It is clear that, while it is being investigated as a terrorist attack and is the largest mass shooting in our nation’s history, this is a hate crime.  And the hate that prompts such actions on the part of this killer and others is the hatred of those who are different.  Being different should never result in losing one’s life.

Yet it has and continues to be so.  “Being different” is why working toward finding a cure for and funding prevention against infection for HIV/AIDS was delayed, turning an epidemic into a worldwide pandemic.  “Being different” is what caused the tangential epidemic of “Afraids,” causing so many tragic, senseless deaths.  Too soon.  So young.

Apparently the hatred was directed at people who were either LGBT or were friends and colleagues of folks who were LGBT.  We seem to have become obsessed with acts of hatred against people who are somehow different, whether it is because of sexual orientation, race, religion, gender, gender expression, gender identity or any other difference that for some is beyond what they will allow to simply exist.

Integrity USA decries these murders.  Integrity USA decries all acts of violence that are directed at any of God’s children but particularly those that are directed against those children of God who are different, no matter what reason they might be seen as different.

It would be easy to be “the same” and return hate and violence with equal levels of hatred and violence.  Let us be of the same mind as Christ and choose love and peace.  Let us not be intimidated into isolation and shame but let us stand together in pride.  Now, more than ever, we need to continue to let our light so shine that the truth will have won out and love will win.

Pray for the victims of this mass shooting my kindred in Christ.  Pray for the families and loved ones who now grieve. Pray for the recovery of the wounded.  Pray for our nation that the hatred which infects us will be taken from our hearts and minds.  Pray most of all that God’s infinite and indiscriminate love will ultimately prevail over the evil that has caused the deaths of dozens….in Orlando, in Charleston, in Columbine, and everywhere that innocent blood has been shed in the name of hate.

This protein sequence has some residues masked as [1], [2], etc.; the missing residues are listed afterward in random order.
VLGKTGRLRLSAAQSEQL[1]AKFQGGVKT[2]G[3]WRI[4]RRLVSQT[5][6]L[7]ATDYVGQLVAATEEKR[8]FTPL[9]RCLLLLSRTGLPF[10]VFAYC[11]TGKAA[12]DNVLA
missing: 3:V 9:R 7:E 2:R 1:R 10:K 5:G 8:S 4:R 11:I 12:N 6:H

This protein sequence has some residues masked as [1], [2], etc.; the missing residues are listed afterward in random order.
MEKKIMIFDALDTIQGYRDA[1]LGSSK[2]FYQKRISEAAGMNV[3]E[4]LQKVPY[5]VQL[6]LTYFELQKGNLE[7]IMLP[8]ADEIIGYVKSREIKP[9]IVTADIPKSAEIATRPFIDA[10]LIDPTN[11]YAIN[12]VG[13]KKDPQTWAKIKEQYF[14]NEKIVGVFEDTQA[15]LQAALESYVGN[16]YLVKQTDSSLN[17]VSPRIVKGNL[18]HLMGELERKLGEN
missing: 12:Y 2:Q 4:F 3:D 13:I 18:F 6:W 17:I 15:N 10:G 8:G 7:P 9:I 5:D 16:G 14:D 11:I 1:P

May the dead rest in peace and rise in glory.  May the wounded experience healing of body, mind and soul.  May the living strive for an end to such senseless violence.

Bruce Garner, President

Integrity USA

Monday, May 23, 2016

Is the ministry of Integrity still needed?

Is the ministry of Integrity still needed?

You are probably aware that I have been posing a series of questions on the Friday Flash each week for the last few weeks. All of them focused on the way or lens with which you view your circumstances as an LGBTQ person where you live as well as how you view the situation for where others live. My point was to get us all to try and see that the rest of the world may not be the same as our own when it comes to being able to live the lives with which God blessed us.